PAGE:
Servants at Emo Court


Servants were an integral part of life at Emo Court. The house had over 60 rooms and required a small army of servants to clean and maintain. Before the 20th century, with no water upstairs, no bathrooms, and only fires for heating, housework was labour intensive. In addition to cleaning rooms, making beds and emptying chamber pots, servants had to carry coal and cans of hot water upstairs to the family rooms, fill, trim and light oil lamps throughout the house, and light, clean and sweep the many fireplaces and chimneys. Four separate sets of meals had to be prepared at each mealtime for the family, children, upper and lower servants, leaving four different sets of dishes to be washed. When guests came to stay or parties were entertained, the workload increased enormously.


With so much work to be done, the Earl of Portarlington kept a large staff of indoor servants, as well as a range of outdoor men who maintained the park and gardens. The number of indoor staff at any given time depended on whether the Earl and his family were at home or away. In 1911 for example, when only the three year old Viscount was home, there were eight staff present including two nursemaids; the rest of the servants were undoubtedly travelling with Lord and Lady Portarlington.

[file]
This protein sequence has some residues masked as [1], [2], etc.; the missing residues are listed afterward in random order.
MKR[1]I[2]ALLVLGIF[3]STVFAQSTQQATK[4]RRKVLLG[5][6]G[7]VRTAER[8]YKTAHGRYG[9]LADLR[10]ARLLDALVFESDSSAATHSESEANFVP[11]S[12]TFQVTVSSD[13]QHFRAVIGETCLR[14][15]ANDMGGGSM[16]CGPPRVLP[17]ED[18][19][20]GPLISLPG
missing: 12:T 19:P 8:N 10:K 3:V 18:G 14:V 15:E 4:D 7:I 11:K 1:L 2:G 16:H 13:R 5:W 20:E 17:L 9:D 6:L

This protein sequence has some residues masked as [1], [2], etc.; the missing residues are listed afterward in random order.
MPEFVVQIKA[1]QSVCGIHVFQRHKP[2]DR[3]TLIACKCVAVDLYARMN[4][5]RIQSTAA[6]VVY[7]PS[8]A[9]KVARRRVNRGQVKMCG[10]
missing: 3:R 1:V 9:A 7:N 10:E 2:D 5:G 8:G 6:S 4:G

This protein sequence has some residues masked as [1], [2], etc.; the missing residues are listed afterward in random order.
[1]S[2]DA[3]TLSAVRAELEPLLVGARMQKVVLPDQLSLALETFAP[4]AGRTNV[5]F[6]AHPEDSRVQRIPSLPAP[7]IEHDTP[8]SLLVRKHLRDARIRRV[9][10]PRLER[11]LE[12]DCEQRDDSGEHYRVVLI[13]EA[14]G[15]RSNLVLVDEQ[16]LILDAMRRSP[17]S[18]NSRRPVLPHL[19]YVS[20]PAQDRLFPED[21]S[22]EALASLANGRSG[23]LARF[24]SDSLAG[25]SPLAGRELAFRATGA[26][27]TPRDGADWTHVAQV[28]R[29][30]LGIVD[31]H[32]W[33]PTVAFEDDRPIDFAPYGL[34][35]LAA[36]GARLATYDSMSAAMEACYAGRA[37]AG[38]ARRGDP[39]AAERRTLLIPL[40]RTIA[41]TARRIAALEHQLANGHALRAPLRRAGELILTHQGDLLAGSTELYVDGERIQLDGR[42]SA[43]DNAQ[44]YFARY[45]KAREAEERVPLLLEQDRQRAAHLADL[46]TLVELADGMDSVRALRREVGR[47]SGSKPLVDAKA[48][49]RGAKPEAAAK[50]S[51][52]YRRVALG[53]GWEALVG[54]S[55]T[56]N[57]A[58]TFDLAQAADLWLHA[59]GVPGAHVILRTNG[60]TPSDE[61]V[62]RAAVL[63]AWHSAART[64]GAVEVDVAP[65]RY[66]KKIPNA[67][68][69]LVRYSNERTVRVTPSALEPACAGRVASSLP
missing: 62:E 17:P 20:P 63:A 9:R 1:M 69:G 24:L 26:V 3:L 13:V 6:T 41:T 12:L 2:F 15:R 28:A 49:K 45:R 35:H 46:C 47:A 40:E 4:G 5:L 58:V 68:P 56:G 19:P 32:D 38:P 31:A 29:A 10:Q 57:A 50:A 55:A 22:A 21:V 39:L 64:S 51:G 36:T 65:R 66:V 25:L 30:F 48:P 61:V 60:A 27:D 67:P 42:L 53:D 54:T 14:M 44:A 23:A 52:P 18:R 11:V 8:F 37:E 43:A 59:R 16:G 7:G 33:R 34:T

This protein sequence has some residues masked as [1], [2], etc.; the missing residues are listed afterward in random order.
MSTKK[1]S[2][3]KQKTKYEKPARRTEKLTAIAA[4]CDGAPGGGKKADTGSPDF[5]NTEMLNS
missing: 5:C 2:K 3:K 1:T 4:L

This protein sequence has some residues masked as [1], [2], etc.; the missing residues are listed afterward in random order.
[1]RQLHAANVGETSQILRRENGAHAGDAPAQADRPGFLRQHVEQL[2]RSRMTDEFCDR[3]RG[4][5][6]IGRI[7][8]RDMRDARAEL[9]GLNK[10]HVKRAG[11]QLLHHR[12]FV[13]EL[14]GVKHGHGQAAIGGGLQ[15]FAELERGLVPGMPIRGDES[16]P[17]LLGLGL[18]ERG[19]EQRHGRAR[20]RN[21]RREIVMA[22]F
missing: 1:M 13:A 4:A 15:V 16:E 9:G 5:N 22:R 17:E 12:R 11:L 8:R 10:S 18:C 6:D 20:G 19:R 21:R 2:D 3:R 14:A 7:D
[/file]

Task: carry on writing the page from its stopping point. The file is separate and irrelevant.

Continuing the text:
A full house-staff probably consisted of 12 or more servants, including a butler/house steward, housekeeper, lady’s maid, valet, one or more footmen, 3-4 housemaids, a cook, kitchen maid, dairy-maid and, when children were growing up at Emo, a nursemaid, nanny and governess.  See House Staff in 1911